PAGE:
Why then are we so concerned with foreign donations? For many it comes down to the issue of sovereignty – that only Australians should have the power to influence Australian politics and elections. The Four Corners investigation revealed that ASIO had expressed this exact concern to politicians as early as 2015, having briefed both the government and the opposition on the donation activities of two PRC-born property developers, Huang Xiangmo and Dr Chau Chak Wing.

The issue with foreign donations is that they can be used to buy access to ministers, politicians and advisors, in what the OECD’s José Ángel Gurría refers to as “influence peddling”. Important donors are invited to fundraising dinners and private events, giving them face-to-face access to key decision makers. Furthermore, as Sean Kelly points out, “[politicians] are smart, and don’t generally have to be asked directly for a favour. They know that donations are crucial to their electoral fortunes, and therefore to their ability to earn an income.”

Ultimately, this behaviour, both actual and perceived, undermines the public’s trust in their elected representatives and political institutions. When people believe that political influence can be bought, it damages the whole system of representative government. Even if individual MPs can be voted out, a loss of trust in the political process weakens our democracy.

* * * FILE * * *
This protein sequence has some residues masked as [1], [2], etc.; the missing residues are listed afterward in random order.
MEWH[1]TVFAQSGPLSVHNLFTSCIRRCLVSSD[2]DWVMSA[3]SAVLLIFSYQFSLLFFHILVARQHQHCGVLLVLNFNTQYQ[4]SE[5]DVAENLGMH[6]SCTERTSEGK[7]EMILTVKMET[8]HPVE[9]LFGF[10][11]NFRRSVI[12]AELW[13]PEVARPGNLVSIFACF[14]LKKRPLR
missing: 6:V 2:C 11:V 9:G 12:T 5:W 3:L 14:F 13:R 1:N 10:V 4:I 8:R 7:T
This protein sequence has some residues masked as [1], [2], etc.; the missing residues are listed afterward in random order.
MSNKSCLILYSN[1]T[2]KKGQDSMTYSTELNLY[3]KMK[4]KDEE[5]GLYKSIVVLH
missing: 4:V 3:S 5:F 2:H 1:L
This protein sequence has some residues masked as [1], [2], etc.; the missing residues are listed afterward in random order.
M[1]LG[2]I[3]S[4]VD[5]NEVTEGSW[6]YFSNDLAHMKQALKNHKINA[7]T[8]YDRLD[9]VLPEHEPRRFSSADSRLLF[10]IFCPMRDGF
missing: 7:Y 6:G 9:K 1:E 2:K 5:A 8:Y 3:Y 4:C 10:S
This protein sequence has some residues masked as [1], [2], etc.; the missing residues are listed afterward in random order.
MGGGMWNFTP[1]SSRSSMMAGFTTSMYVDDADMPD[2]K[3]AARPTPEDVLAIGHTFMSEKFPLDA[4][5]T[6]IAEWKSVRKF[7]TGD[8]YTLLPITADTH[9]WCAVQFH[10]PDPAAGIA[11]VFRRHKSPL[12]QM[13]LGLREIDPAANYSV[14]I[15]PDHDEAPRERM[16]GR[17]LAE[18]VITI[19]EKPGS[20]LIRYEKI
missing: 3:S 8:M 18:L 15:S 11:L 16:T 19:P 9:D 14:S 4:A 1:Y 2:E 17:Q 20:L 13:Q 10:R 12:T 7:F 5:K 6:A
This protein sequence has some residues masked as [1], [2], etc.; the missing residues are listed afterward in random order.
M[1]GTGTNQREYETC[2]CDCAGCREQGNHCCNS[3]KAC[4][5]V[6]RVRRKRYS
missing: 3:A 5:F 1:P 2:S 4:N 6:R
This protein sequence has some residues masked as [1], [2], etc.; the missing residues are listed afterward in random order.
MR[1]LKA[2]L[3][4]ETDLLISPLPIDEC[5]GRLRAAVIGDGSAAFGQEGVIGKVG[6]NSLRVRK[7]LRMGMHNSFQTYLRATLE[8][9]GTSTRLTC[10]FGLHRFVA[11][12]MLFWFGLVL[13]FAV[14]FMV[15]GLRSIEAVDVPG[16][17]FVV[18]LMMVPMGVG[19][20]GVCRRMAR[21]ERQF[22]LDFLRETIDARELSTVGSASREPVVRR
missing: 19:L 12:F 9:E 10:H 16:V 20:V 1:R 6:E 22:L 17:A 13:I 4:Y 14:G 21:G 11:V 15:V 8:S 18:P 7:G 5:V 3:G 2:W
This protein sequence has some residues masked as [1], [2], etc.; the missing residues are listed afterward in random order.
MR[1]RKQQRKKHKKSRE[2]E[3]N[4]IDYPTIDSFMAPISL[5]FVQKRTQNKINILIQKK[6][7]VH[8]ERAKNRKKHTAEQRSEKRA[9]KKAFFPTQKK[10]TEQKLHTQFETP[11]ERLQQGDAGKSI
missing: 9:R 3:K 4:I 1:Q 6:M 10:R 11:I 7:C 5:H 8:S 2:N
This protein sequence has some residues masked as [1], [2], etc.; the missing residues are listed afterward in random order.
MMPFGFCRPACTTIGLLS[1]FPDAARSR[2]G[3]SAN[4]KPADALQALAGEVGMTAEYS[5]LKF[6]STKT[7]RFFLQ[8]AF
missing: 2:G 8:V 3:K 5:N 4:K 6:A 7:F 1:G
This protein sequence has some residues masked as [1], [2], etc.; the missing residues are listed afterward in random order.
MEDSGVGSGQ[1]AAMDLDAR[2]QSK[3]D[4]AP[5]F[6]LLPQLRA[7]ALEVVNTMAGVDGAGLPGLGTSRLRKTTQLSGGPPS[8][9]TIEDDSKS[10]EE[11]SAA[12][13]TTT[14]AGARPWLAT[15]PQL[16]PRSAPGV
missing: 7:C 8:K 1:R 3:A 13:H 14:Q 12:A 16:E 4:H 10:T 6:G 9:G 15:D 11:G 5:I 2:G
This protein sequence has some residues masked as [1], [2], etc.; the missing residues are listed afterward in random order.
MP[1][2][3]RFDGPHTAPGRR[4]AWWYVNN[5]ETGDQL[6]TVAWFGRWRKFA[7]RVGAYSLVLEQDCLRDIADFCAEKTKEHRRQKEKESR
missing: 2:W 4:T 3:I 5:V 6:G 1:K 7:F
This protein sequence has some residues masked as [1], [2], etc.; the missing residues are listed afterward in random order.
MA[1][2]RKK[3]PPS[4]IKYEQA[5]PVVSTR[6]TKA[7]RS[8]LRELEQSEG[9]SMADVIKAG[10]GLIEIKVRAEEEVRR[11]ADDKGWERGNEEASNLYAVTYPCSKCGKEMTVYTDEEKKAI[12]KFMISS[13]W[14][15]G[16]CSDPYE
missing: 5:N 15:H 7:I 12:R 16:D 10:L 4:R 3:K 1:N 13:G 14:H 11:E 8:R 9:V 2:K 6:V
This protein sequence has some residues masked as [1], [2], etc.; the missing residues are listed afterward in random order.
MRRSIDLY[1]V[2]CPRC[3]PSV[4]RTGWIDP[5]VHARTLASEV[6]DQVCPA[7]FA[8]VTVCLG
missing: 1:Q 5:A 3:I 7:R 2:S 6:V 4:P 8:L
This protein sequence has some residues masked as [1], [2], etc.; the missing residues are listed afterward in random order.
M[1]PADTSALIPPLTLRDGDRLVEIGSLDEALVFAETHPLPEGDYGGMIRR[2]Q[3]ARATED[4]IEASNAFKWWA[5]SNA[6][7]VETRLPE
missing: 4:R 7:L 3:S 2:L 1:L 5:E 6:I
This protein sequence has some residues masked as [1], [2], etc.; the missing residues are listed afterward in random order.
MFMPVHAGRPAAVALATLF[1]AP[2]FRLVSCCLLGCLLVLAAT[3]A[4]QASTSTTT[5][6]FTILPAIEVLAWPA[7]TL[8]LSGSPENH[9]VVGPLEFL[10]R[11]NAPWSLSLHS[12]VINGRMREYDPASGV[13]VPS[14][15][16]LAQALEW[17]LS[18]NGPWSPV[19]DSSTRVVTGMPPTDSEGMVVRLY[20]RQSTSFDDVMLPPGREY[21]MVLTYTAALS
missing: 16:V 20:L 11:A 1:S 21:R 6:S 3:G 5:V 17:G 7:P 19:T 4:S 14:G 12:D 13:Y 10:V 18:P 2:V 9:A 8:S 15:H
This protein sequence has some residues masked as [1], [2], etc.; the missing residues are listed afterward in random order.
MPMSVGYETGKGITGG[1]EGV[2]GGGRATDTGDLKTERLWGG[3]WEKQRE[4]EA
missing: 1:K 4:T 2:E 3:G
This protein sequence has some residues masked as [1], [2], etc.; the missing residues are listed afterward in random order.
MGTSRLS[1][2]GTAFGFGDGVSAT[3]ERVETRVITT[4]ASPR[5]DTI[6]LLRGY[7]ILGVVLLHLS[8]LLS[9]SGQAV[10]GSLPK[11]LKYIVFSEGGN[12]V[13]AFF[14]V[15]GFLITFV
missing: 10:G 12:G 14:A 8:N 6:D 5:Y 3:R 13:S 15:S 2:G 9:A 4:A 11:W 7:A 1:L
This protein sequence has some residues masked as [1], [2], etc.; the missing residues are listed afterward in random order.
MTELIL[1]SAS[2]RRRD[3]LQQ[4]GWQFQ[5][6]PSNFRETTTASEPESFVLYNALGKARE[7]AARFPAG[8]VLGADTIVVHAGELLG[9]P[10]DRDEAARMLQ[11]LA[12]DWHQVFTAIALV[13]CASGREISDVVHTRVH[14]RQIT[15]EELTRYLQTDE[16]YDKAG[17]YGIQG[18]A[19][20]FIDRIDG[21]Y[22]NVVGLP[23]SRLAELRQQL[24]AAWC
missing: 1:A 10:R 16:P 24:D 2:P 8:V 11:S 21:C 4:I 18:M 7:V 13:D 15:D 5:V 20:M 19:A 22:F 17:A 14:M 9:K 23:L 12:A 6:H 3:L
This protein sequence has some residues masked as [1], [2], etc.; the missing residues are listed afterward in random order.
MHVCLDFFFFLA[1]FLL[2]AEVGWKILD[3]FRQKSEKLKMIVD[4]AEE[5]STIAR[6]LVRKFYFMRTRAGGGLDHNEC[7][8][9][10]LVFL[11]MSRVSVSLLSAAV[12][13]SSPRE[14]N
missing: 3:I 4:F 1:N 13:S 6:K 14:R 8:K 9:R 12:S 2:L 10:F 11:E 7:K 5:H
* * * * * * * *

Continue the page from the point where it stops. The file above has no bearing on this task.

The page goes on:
This problem is multiplied when the entities attempting to influence Australian politics have connections to a foreign government, as is the case with many PRC donors.

This problem is multiplied when the entities attempting to influence Australian politics have connections to a foreign government, as is the case with many PRC donors. Businesses with PRC connections are by far the largest source of foreign donations to Australian political parties, with the ABC revealing that between 2013 and 2015 PRC-linked businesses and individuals donated more than $5.5 million to Labor and the Coalition.